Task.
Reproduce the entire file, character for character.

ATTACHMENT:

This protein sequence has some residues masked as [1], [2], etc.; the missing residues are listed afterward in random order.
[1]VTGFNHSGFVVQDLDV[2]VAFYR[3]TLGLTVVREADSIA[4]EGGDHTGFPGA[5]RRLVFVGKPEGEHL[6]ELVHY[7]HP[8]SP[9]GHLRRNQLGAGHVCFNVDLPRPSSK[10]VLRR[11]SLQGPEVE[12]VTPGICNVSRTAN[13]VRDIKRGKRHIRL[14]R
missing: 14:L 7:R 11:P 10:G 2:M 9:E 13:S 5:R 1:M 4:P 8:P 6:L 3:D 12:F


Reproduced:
This protein sequence has some residues masked as [1], [2], etc.; the missing residues are listed afterward in random order.
[1]VTGFNHSGFVVQDLDV[2]VAFYR[3]TLGLTVVREADSIA[4]EGGDHTGFPGA[5]RRLVFVGKPEGEHL[6]ELVHY[7]HP[8]SP[9]GHLRRNQLGAGHVCFNVDLPRPSSK[10]VLRR[11]SLQGPEVE[12]VTPGICNVSRTAN[13]VRDIKRGKRHIRL[14]R
missing: 14:L 7:R 11:P 10:G 2:M 9:E 13:S 5:R 1:M 4:P 8:P 6:L 3:D 12:F